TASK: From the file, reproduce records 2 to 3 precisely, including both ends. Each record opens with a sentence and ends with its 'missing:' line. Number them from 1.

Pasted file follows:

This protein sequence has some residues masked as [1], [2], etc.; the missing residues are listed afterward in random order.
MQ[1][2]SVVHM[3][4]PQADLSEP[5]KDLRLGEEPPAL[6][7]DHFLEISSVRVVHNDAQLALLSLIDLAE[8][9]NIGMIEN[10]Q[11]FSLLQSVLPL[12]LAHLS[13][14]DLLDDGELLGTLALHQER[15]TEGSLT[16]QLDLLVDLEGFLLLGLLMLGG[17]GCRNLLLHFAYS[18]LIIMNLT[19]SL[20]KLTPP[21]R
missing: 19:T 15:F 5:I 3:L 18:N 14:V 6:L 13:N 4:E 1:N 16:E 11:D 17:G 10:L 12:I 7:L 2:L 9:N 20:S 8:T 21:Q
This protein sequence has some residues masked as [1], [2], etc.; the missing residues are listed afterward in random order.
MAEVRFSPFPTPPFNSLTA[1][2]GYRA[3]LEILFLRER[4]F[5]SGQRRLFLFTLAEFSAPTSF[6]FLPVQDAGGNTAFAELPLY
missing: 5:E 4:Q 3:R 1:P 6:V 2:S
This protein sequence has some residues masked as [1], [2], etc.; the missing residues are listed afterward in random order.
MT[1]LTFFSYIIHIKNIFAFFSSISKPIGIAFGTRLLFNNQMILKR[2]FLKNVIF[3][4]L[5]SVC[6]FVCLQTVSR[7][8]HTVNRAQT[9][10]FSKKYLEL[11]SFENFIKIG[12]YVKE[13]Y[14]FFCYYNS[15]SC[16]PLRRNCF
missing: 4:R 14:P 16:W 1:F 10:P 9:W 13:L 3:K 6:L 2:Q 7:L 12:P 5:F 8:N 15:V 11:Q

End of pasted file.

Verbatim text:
This protein sequence has some residues masked as [1], [2], etc.; the missing residues are listed afterward in random order.
MAEVRFSPFPTPPFNSLTA[1][2]GYRA[3]LEILFLRER[4]F[5]SGQRRLFLFTLAEFSAPTSF[6]FLPVQDAGGNTAFAELPLY
missing: 5:E 4:Q 3:R 1:P 6:V 2:S
This protein sequence has some residues masked as [1], [2], etc.; the missing residues are listed afterward in random order.
MT[1]LTFFSYIIHIKNIFAFFSSISKPIGIAFGTRLLFNNQMILKR[2]FLKNVIF[3][4]L[5]SVC[6]FVCLQTVSR[7][8]HTVNRAQT[9][10]FSKKYLEL[11]SFENFIKIG[12]YVKE[13]Y[14]FFCYYNS[15]SC[16]PLRRNCF
missing: 4:R 14:P 16:W 1:F 10:P 9:W 13:L 3:K 6:L 2:Q 7:L 12:P 5:F 8:N 15:V 11:Q